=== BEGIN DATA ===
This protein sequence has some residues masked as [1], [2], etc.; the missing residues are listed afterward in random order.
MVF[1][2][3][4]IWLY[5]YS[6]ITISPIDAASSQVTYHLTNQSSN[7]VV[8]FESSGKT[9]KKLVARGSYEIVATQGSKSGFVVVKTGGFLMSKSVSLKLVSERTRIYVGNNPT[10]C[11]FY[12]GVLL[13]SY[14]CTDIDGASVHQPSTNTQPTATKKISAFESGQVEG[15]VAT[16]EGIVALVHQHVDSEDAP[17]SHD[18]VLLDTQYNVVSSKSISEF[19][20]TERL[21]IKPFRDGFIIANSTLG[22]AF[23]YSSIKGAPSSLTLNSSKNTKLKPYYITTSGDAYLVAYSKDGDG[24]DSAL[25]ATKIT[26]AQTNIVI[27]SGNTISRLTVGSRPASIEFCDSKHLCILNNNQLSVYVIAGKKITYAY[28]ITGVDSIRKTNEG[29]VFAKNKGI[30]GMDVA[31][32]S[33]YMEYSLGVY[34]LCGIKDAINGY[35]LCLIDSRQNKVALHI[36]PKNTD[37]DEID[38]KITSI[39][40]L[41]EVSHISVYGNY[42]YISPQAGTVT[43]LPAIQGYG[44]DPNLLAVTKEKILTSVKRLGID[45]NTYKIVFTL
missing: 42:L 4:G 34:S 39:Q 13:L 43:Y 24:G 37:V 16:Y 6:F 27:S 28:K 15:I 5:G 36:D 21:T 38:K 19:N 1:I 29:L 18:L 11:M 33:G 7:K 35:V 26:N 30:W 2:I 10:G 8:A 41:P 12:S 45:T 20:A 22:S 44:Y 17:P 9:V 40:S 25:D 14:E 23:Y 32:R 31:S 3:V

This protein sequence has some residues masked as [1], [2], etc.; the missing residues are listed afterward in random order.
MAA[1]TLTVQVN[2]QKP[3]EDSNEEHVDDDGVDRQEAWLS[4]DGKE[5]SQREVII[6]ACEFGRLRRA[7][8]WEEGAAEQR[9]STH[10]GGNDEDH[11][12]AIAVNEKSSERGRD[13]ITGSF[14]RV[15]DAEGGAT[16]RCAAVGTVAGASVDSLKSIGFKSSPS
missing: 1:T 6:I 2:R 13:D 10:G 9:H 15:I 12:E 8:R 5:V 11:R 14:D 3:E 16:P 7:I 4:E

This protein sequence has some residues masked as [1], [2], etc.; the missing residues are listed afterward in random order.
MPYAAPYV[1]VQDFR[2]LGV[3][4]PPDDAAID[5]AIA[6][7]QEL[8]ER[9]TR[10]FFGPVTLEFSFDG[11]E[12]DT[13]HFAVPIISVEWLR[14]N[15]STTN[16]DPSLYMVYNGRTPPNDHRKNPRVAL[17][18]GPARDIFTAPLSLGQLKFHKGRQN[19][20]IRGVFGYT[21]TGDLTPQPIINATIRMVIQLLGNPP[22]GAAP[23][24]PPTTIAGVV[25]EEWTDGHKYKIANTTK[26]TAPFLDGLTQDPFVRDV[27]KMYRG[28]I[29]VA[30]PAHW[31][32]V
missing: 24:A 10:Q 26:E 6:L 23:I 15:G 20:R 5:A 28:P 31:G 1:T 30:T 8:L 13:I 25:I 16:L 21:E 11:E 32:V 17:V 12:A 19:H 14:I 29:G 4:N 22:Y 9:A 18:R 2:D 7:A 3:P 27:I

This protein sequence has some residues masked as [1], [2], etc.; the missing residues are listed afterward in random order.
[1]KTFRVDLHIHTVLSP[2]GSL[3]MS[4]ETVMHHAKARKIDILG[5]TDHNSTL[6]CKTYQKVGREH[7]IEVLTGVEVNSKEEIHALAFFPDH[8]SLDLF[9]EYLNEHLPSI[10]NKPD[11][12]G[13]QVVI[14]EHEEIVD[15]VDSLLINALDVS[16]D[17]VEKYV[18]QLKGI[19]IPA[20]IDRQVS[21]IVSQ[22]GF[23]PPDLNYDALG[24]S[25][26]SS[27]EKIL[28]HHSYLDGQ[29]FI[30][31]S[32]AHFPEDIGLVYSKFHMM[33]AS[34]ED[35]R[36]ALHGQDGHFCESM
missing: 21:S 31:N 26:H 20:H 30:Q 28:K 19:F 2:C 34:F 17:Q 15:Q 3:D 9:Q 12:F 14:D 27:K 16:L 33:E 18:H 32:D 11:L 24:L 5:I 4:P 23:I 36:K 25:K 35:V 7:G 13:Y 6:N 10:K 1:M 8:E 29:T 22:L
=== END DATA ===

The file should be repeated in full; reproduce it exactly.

This protein sequence has some residues masked as [1], [2], etc.; the missing residues are listed afterward in random order.
MVF[1][2][3][4]IWLY[5]YS[6]ITISPIDAASSQVTYHLTNQSSN[7]VV[8]FESSGKT[9]KKLVARGSYEIVATQGSKSGFVVVKTGGFLMSKSVSLKLVSERTRIYVGNNPT[10]C[11]FY[12]GVLL[13]SY[14]CTDIDGASVHQPSTNTQPTATKKISAFESGQVEG[15]VAT[16]EGIVALVHQHVDSEDAP[17]SHD[18]VLLDTQYNVVSSKSISEF[19][20]TERL[21]IKPFRDGFIIANSTLG[22]AF[23]YSSIKGAPSSLTLNSSKNTKLKPYYITTSGDAYLVAYSKDGDG[24]DSAL[25]ATKIT[26]AQTNIVI[27]SGNTISRLTVGSRPASIEFCDSKHLCILNNNQLSVYVIAGKKITYAY[28]ITGVDSIRKTNEG[29]VFAKNKGI[30]GMDVA[31][32]S[33]YMEYSLGVY[34]LCGIKDAINGY[35]LCLIDSRQNKVALHI[36]PKNTD[37]DEID[38]KITSI[39][40]L[41]EVSHISVYGNY[42]YISPQAGTVT[43]LPAIQGYG[44]DPNLLAVTKEKILTSVKRLGID[45]NTYKIVFTL
missing: 42:L 4:G 34:S 39:Q 13:L 43:Y 24:G 37:V 16:Y 6:F 27:S 28:K 15:I 5:G 36:D 21:T 38:K 19:N 1:I 29:L 18:L 11:M 33:G 7:K 35:V 26:N 30:W 2:I 10:G 8:A 41:P 12:S 45:T 20:A 22:S 44:Y 17:P 9:V 40:S 25:D 14:E 23:Y 32:R 31:S 3:V

This protein sequence has some residues masked as [1], [2], etc.; the missing residues are listed afterward in random order.
MAA[1]TLTVQVN[2]QKP[3]EDSNEEHVDDDGVDRQEAWLS[4]DGKE[5]SQREVII[6]ACEFGRLRRA[7][8]WEEGAAEQR[9]STH[10]GGNDEDH[11][12]AIAVNEKSSERGRD[13]ITGSF[14]RV[15]DAEGGAT[16]RCAAVGTVAGASVDSLKSIGFKSSPS
missing: 1:T 6:I 2:R 13:D 10:G 9:H 15:I 12:E 8:R 5:V 11:R 14:D 3:E 16:P 7:I 4:E

This protein sequence has some residues masked as [1], [2], etc.; the missing residues are listed afterward in random order.
MPYAAPYV[1]VQDFR[2]LGV[3][4]PPDDAAID[5]AIA[6][7]QEL[8]ER[9]TR[10]FFGPVTLEFSFDG[11]E[12]DT[13]HFAVPIISVEWLR[14]N[15]STTN[16]DPSLYMVYNGRTPPNDHRKNPRVAL[17][18]GPARDIFTAPLSLGQLKFHKGRQN[19][20]IRGVFGYT[21]TGDLTPQPIINATIRMVIQLLGNPP[22]GAAP[23][24]PPTTIAGVV[25]EEWTDGHKYKIANTTK[26]TAPFLDGLTQDPFVRDV[27]KMYRG[28]I[29]VA[30]PAHW[31][32]V
missing: 24:A 10:Q 26:E 6:L 23:I 15:G 20:R 5:A 28:P 31:G 1:T 30:T 8:L 13:I 25:I 16:L 21:E 11:E 32:V 17:V 12:A 19:H 14:I 29:G 4:N 22:Y 9:A 18:R 2:D 7:A 3:P 27:I

This protein sequence has some residues masked as [1], [2], etc.; the missing residues are listed afterward in random order.
[1]KTFRVDLHIHTVLSP[2]GSL[3]MS[4]ETVMHHAKARKIDILG[5]TDHNSTL[6]CKTYQKVGREH[7]IEVLTGVEVNSKEEIHALAFFPDH[8]SLDLF[9]EYLNEHLPSI[10]NKPD[11][12]G[13]QVVI[14]EHEEIVD[15]VDSLLINALDVS[16]D[17]VEKYV[18]QLKGI[19]IPA[20]IDRQVS[21]IVSQ[22]GF[23]PPDLNYDALG[24]S[25][26]SS[27]EKIL[28]HHSYLDGQ[29]FI[30][31]S[32]AHFPEDIGLVYSKFHMM[33]AS[34]ED[35]R[36]ALHGQDGHFCESM
missing: 21:S 31:N 26:H 20:H 30:Q 28:K 19:F 2:C 34:F 17:Q 15:Q 3:D 9:Q 12:F 14:D 27:K 16:L 33:E 18:H 32:D 11:L 24:L 5:I 4:P 23:I 36:K 25:K 35:V 7:G 13:Y 6:N 10:K 1:M 8:E 29:T 22:L